Often the most moving part of the ceremony is a sharing of memories by the guests. These stories can illuminate new facets of the person that even the family might not know. It can be a wonderful inducement to laugh and cry together while remembering the loved one.


Music can create a powerful emotional experience that can unify the community in shared loss and provide comfort to the bereaved. Almost any type of music can be appropriate: traditional hymns, classical pieces, or contemporary songs; consider incorporating some music that was special to the deceased. You may want to play soft background music while guests arrive and depart and intersperse musical interludes among the readings.

Clergy and funeral directors can connect you with musicians if you wish. Be sure to invite them well in advance, and determine what honorarium is expected. If you choose CDs or downloaded music, don't forget to check the quality of the sound system and line up someone tech-savvy to handle the electronics.

Photographs and guest books

You could ask friends and relatives to contribute photos, clippings, awards, or other special mementos that you can display at the service, assemble in a memory book, or combine into a slide show. Young children can contribute by drawing pictures or helping to find photos. A book for guests to sign with thoughts and wishes for the family is a nice touch, too.


Flowers add beauty and fragrance to the venue and remind the guests of the abundance of life. You could decorate the speaker's podium with a spray of flowers or have floral centrepieces on the tables at the reception. If the flowers are delivered to a church, be sure someone will be on-site to receive them. Think about giving the flowers to special guests after the service or taking them to a local hospital or nursing home, where they will continue to bring joy to others.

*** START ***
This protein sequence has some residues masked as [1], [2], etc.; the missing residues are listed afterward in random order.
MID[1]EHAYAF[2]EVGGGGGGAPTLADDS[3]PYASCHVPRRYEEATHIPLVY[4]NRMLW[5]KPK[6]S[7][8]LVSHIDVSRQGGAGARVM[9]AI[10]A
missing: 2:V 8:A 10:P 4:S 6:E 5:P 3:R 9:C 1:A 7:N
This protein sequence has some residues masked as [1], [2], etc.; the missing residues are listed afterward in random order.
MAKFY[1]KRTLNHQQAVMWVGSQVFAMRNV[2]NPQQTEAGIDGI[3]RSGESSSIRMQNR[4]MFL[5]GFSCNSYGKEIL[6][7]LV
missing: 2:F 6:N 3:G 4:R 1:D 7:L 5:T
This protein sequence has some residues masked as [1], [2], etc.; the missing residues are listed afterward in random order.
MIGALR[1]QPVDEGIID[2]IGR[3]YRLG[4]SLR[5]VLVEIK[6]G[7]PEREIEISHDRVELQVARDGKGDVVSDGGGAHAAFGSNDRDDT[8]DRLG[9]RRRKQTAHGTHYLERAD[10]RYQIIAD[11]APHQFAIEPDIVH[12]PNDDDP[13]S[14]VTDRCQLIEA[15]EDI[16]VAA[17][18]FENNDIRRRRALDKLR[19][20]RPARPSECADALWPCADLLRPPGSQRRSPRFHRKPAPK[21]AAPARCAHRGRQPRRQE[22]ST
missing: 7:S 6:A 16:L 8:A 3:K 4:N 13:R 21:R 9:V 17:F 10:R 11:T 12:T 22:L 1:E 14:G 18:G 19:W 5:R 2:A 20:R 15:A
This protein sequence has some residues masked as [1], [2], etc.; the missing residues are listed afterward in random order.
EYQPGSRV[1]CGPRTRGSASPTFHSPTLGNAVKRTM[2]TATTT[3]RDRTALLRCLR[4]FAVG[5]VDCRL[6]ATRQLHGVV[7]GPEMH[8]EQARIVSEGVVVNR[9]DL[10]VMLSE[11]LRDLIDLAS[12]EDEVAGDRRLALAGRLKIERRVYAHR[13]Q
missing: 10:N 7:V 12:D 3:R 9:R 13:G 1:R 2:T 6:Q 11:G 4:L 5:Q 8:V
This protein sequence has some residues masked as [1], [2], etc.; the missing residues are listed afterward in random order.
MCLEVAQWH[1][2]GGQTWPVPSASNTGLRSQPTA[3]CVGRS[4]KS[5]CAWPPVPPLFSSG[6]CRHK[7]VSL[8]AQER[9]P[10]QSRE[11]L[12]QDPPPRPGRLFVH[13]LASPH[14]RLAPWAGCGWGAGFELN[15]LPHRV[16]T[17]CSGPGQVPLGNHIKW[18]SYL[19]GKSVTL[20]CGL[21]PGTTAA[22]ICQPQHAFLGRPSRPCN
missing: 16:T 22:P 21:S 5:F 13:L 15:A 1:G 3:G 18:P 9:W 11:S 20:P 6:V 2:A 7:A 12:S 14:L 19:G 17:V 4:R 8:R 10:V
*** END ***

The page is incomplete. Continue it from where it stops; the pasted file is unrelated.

Sharing food during a bereavement gathering is a popular tradition. Sometimes church members will offer to provide finger food and punch in the church reception hall. Or you might offer iced tea and cookies at home, have a catered reception, or plan a gathering at a favourite restaurant. Some states do not allow funeral homes to serve food, so if your service is held there, you might have to go elsewhere for refreshments.

How to Plan a Virtual Funeral

There's no getting around it--technology influences everything around us and every event we celebrate. More and more, that includes funerals and memorials. With the rise of Zoom and other live streaming platforms, families are honouring loved ones with a gathering that features at least some type of virtual component.  

Whether because of economic issues, problems with travelling due to health or weather, or out of a wish to accommodate distant friends and loved ones, many families are looking for alternatives to traditional "in-real-life" gatherings. Hosting a virtual funeral or live streamed memorial is one option that is gaining in popularity. Need help in planning a funeral service? Check out Peter Tziotzis Orthodox Funerals in Melbourne.

Is this new way of honouring a loved one the right solution for your family? Well, it depends. But if you find the idea interesting, then read on to learn more about why virtual funeral services are one of the hottest trends in the industry.